Lymphocytes are smaller than phagocytes and their nucleus fills most of the cell. They are produced before birth in the bone marrow.
- Migrate from bone marrow to the thymus (gland at base of breast bone) before they are mature. The thymus gland doubles in size between birth and puberty and then shrinks.
- Have specific surface cell receptors (T cell receptors) which have similar structure to antibodies and are specific to one antigen.
- T cells are activated when they meet an antigen in contact with host cell. This may be a macrophage with exposed antigen or a body cell that has been invaded by a pathogen and is displaying antigens on plasma membrane as a help signal.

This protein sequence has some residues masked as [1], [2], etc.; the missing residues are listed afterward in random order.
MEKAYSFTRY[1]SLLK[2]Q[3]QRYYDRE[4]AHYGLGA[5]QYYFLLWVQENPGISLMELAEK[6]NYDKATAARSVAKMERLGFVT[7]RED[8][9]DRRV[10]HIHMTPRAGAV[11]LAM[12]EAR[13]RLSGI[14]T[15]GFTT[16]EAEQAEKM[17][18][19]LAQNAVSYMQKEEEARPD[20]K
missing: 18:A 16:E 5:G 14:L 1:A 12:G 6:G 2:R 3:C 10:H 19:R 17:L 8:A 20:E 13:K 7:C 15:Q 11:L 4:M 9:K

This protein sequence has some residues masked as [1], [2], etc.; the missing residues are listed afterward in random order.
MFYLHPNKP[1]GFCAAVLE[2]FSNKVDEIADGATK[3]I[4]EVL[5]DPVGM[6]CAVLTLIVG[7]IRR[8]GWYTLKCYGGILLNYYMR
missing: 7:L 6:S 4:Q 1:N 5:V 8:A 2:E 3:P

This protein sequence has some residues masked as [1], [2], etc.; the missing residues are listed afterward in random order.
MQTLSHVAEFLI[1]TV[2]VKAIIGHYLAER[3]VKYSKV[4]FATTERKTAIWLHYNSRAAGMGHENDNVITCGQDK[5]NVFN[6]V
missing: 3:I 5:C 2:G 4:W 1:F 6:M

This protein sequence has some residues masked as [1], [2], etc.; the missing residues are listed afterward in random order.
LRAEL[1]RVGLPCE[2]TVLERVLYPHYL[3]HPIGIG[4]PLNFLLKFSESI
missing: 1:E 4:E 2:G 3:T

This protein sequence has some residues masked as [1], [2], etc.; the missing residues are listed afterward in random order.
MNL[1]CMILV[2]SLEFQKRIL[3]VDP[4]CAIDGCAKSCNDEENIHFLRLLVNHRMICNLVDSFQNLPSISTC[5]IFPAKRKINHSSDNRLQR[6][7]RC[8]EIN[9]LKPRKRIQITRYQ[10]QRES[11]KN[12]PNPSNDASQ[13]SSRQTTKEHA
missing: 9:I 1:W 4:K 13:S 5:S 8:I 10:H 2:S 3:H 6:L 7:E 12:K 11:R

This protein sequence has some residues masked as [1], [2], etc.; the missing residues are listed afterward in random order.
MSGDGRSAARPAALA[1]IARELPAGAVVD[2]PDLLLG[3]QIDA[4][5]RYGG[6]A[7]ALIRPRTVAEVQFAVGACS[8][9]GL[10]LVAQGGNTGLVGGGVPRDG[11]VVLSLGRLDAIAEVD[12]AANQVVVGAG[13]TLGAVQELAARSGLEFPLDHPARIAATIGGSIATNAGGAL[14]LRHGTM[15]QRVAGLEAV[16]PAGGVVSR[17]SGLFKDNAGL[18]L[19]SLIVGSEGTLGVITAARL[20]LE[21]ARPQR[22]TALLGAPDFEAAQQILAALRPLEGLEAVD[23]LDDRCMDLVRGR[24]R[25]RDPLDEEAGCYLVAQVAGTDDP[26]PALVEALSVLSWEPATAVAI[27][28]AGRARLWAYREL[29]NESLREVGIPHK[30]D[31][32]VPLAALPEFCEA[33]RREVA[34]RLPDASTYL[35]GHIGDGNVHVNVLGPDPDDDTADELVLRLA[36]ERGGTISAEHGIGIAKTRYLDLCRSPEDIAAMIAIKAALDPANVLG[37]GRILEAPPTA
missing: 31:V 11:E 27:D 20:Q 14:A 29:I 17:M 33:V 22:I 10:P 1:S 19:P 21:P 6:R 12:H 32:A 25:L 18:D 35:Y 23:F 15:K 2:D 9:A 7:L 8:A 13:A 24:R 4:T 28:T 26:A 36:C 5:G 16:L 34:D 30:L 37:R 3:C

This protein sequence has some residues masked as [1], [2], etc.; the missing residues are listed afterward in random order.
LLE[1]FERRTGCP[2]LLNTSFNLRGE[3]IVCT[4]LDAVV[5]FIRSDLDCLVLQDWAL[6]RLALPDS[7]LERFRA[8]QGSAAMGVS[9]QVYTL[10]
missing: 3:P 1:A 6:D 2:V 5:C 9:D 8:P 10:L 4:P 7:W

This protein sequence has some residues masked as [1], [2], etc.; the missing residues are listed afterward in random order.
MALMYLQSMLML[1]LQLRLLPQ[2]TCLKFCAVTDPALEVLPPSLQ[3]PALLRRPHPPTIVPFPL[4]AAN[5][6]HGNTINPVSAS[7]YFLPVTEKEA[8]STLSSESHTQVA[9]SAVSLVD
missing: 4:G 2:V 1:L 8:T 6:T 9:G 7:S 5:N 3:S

- Relevant T cells with matching receptors respond by dividing (mitosis).
There are three types of T cells:
Helper T cells:
- Release cytokines (hormone like substance) when activated.
- Cytokines stimulate right B cells to divide into plasma cells which make antibodies.
- Cytokines stimulate macrophages to carry out phagocytosis more vigorously.
Killer T cells:
- Search for cells invaded by pathogen and displaying antigens.
- Attach to infected cells and secrete toxins e.g. hydrogen peroxide - kills body cell and pathogen.
Memory T cells:
- These cause the response to be faster the second time round.